libido

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libido

 [lĭ-be´do, lĭ-bi´do] (L.)
1. sexual desire.
2. the psychic energy derived from instinctive biological drives; in early freudian theory it was restricted to the sexual drive, then expanded to include all expressions of love and pleasure, but the concept has evolved to include also the death instinct. freud postulated that libido development occurs in distinct stages: the oral stage, anal stage, and genital stage. Mental illnesses are therefore considered disturbances of libido development, such as regression to an earlier phase. jung proposed that although libido can be viewed according to the freudian pattern, it can also be desexualized and viewed as an undifferentiated energy that is at the basis of such mental processes as thinking, feeling, sensation, and intuition. adj., adj libid´inal.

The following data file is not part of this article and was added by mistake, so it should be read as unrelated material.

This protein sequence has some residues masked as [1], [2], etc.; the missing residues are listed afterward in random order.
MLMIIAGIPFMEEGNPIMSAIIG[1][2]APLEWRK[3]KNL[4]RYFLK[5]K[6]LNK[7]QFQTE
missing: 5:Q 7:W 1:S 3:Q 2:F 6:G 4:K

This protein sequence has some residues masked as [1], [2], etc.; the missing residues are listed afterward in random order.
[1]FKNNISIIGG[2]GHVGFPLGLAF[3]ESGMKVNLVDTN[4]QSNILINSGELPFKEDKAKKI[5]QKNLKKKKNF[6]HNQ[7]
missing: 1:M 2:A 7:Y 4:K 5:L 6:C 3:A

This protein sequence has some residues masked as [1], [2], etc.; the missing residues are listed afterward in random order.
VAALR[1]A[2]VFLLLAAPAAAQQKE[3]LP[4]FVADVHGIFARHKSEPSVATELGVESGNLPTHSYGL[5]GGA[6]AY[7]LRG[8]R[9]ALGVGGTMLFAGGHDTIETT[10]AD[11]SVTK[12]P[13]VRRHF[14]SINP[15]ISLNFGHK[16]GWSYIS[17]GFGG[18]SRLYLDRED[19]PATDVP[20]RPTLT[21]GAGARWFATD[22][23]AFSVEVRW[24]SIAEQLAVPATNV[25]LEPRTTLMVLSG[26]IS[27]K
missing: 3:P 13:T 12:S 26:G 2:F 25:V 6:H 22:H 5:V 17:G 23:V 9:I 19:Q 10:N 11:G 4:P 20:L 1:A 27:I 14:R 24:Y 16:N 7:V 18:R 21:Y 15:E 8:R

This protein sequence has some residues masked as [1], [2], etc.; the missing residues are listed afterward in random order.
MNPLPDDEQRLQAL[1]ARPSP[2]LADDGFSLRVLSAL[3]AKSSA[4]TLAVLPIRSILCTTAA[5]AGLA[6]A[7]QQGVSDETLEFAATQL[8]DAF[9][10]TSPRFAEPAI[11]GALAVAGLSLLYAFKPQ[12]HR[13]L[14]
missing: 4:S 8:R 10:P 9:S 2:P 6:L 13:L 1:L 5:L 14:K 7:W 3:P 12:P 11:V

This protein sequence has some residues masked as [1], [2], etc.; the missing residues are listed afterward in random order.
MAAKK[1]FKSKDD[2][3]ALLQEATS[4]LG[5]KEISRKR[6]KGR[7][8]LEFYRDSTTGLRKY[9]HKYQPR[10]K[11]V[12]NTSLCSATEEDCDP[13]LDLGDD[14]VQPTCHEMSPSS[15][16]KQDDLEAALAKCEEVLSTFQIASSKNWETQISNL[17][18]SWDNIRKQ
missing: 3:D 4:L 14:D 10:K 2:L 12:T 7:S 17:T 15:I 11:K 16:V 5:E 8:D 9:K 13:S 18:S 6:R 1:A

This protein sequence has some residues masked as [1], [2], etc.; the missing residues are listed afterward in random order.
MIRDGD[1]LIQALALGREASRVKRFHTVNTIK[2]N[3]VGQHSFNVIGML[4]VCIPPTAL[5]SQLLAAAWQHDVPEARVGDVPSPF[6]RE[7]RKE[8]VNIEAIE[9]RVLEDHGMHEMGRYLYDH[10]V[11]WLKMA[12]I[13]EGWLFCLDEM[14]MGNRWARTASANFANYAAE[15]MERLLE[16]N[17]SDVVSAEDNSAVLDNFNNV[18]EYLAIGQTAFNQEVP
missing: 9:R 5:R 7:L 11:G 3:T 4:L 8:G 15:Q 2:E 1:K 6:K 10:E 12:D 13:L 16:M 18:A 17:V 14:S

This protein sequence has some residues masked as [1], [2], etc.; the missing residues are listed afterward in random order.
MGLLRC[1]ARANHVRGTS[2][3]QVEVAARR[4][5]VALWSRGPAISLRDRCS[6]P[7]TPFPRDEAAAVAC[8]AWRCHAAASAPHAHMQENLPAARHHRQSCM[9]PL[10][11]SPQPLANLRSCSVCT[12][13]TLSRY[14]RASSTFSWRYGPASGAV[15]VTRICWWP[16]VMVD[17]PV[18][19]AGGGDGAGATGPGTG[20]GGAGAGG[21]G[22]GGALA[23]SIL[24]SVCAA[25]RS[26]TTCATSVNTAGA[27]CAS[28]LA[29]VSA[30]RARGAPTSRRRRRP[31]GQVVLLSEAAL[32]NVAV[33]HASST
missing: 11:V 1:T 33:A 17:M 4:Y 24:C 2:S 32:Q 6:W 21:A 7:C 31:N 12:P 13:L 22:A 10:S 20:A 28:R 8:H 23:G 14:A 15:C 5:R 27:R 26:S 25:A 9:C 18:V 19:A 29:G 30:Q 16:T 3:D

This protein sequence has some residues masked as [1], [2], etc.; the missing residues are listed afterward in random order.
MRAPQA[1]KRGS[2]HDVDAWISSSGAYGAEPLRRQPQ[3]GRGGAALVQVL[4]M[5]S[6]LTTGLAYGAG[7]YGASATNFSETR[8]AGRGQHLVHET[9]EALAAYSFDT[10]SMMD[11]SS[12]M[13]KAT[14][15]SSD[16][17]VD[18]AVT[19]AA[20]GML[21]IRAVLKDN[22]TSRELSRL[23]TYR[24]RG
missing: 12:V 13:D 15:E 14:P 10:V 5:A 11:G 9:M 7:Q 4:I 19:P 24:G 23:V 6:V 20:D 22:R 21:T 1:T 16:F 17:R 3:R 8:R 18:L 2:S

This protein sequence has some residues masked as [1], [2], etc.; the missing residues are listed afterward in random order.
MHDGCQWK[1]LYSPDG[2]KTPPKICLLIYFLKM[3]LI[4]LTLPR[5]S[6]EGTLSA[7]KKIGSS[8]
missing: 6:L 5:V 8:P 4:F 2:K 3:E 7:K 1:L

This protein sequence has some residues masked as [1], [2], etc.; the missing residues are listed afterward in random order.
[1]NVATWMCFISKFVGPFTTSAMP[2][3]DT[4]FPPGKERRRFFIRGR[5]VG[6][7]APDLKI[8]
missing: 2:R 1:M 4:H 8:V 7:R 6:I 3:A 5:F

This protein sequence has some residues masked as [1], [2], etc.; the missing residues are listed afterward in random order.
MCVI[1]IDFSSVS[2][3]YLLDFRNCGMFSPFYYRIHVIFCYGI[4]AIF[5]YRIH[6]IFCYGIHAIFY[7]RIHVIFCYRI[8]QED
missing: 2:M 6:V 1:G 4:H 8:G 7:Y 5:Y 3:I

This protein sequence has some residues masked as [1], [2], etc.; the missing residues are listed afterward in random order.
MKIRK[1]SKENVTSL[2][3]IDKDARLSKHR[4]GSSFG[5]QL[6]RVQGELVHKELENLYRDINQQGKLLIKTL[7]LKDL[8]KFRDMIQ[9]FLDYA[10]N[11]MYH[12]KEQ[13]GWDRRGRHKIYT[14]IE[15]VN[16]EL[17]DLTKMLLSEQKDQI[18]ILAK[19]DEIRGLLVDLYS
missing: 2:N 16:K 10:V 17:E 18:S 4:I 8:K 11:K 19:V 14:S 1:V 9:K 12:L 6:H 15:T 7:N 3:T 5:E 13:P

li·bi·do

(li-bē'dō, -bī'dō), Do not confuse this word with livedo.
1. Conscious or unconscious sexual desire.
2. Any passionate interest or form of life force.
3. In jungian psychology, synonymous with psychic energy.
[L. lust]

libido

/li·bi·do/ (lĭ-be´do) (lĭ-bi´do) pl. libid´ines   [L.]
1. sexual desire.
2. the psychic energy derived from instinctive biological drives; in early freudian theory it was restricted to the sexual drive, then expanded to all expressions of love and pleasure, but has evolved to include also the death instinct.libid´inal

libido

(lĭ-bē′dō, -bī′-)
n. pl. libi·dos
1. The psychic and emotional energy associated with instinctual biological drives.
2.
a. Sexual desire.
b. Manifestation of the sexual drive.

li·bid′i·nal (-bĭd′n-əl) adj.
li·bid′i·nal·ly adv.

libido

[libē′dō, libī′dō]
1 the psychic energy or instinctual drive associated with sexual desire, pleasure, or creativity.
2 (in psychoanalysis) the instinctual drives of the id.
3 lustful desire or striving. libidinal, libidinous, adj. libidinize, v.

libido

Sigmund Freud’s term for one’s sex drive or sexual desire.

libido

plural, libidos, sex drive Psychiatry Sexual drive, urge or desire; the psychic and emotional energy associated with instinctive biologic drives, generally equated to sexual drive; normal libido requires adequate testosterone and dopamine–which inhibits libido-attenuating prolactin. See Anorgasmia.